Just like with Falafel (albeit there are differences), when it comes to premade food, consumers care about the freshness. Furthermore, the quality of premade food degrades quickly, so its shelf life – the time that elapses from when the food is prepared until it’s disposed of if unsold – must be short, and a lot of it goes to waste. In fact, the collaborator, would throw away 9% of premade food items —a higher rate than in any other food category.
In situations like these, the grocer has to make three decisions:
Shelf life: How long should items stay on the shelf before removed (once they are no longer fresh enough)?
Issuance order: Should items be displayed based on the order they are made (FIFO) or in the reverse order (freshest items first)?
Time stamp: Should the grocer offer information on how fresh the items are or leave it up to the customer to infer it?
Let’s take rotisserie chickens as an example.
For its inflation-proof chickens, Costco uses a shelf life of 2 hours (after which items are pulled from the shelf), but doesn’t time stamp.
Some Whole Foods stores stamp a large label on each chicken when it comes out of the oven, essentially encouraging (or facilitating) LIFO.
But both of these assume that the issuance order is FIFO. But is it?
So, let’s focus on the issuance order, before we go back to the question of shelf-life and time stamping.
First, it’s important to note that if the shelf life is fixed (i.e., it’s pre-determined no matter what), FIFO is the best policy when the goal is to minimize lost sales and disposal (the amount the store discards).
Because it’s important to ensure that the items more likely to expire are released first, so the store can avoid disposing of them. This means that if we adhere to Costco’s 2-hour policy, items don’t need to be time stamped and they will indeed follow FIFO.
But note, this might not be optimal because, as always, there’s a tradeoff!
What’s the Tradeoff?
Long time readers of this newsletter know that I always look for tradeoffs.
The paper on premade food shows the following tradeoffs from using FIFO versus LIFO for a fixed shelf life:
(a) Disposal and lost sales are strictly smaller under FIFO than under LIFO.
(b) Purchased quality is strictly lower under FIFO than under LIFO.
The key is the latter. Under a fixed shelf life, FIFO is better. But maybe a combination of modifying the policy and the shelf life can be even better.
And here is the surprise: LIFO offers higher quality, so stores can stretch shelf life .
Because people use the number of items on a shelf to estimate how fresh the items are.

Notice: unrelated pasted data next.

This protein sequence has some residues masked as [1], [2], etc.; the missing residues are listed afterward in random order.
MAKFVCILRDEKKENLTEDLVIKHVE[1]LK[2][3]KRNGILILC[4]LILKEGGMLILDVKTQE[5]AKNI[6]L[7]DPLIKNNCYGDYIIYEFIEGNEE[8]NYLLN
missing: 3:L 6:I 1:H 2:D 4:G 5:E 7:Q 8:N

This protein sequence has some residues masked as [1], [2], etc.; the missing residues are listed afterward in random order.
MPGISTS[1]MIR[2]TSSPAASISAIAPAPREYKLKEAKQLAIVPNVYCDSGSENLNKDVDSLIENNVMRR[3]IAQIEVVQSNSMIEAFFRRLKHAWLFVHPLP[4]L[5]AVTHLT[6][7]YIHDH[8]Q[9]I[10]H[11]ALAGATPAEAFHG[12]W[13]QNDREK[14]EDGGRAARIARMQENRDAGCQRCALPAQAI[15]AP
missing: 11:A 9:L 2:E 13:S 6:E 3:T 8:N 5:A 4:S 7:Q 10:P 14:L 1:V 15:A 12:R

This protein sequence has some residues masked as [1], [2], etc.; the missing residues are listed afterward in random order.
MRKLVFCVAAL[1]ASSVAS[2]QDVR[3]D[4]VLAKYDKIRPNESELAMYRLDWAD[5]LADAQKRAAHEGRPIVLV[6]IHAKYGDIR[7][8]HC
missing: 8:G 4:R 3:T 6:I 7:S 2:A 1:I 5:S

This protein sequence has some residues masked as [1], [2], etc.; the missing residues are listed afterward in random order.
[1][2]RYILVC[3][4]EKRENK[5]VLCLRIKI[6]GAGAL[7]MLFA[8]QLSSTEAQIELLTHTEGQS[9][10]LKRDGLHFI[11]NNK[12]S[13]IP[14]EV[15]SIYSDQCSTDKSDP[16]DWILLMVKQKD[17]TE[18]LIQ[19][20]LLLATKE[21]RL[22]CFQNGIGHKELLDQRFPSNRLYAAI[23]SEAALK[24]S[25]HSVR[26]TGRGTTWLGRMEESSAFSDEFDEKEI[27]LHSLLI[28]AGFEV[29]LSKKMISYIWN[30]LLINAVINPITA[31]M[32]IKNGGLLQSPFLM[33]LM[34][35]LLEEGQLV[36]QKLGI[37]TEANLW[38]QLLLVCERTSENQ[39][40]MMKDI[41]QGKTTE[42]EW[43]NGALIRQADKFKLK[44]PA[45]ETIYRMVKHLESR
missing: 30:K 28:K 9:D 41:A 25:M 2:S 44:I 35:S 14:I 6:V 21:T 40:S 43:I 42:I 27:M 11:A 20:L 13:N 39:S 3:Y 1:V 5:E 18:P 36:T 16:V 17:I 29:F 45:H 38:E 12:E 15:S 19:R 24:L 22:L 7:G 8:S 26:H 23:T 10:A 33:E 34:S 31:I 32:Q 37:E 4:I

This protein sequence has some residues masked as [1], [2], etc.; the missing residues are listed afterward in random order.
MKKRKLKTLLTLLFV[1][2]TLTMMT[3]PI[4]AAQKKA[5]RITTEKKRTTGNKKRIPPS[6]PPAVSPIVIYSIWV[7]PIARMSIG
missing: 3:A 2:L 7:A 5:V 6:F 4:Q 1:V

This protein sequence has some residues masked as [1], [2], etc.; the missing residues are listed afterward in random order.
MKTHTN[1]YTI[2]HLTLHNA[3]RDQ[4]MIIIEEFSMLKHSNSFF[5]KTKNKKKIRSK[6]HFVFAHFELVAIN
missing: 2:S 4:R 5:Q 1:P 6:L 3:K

My former colleague at Kellogg School of Management, Martin Lariviere, had the “lifelong dream” of writing a paper on “why you should never buy the last rotisserie chicken.” He had the title, but the paper never materialized.
But the idea is simple: people form beliefs about the freshness of an item, and in the absence of a time stamp, the issuance order is taken into account.
However, here comes the interesting part: According to the research, LIFO is universally optimal if you can tailor a product’s shelf life to it.
Because the quality of the products you buy when stores use LIFO is higher than when they use FIFO. With FIFO, you will always buy older products. With LIFO, sometimes you will and sometimes you won’t, but since the value degrades with quality, your average quality is higher than with FIFO. The authors make it more rigorous in the paper and summarize:
“The rationale for the universal optimality of LIFO is that by improving purchased quality, LIFO enables the retailer to use a longer shelf life T (i.e., T LIFO > T FIFO) than the retailer could do with FIFO. With that longer shelf life, the retailer is able to increase both customer welfare and sales, relative to what could be accomplished with FIFO.”
Note the change that occurs when the retailer jointly optimizes the shelf life and issuance rule. When dealing with a fixed shelf life, this is not the case.
It is instructive to compare the extreme case where the retailer maximizes only the profit from the focal product, with the case where the retailer maximizes the sum of their profit and the consumer’s welfare, which is generated by the focal product.
In the former case, the retailer just makes sure that the length of the shelf life is such that the customer will always have some utility from buying the product (knowing that sometimes they buy the last item, and sometimes they get a “fresh” one). If the store also cares about the customers’ welfare, the shelf life will be shorter (such that the value is higher than what they would by disposing of), but still better than FIFO. Note that for research purposes, the authors didn’t allow pulling the product if it was the last one as it would be harder to track customer behavior in that case.
Back to Hakosem:
Knowing that you’ll get fresh falafel off the fryer, the average experience is already above other falafel places (which are offering falafel balls using FIFO). Demand for the product increases (as illustrated by the constant line in front of the restaurant), and as the line gets longer, the possibility to get fresh, crispy falafel balls increases along with it.
To be clear: I’m not arguing that we should abandon FIFO and always use LIFO, but we should absolutely ask ourselves whether blindly continuing to follow operational orthodoxy invented by the British and the French is always the right thing to do.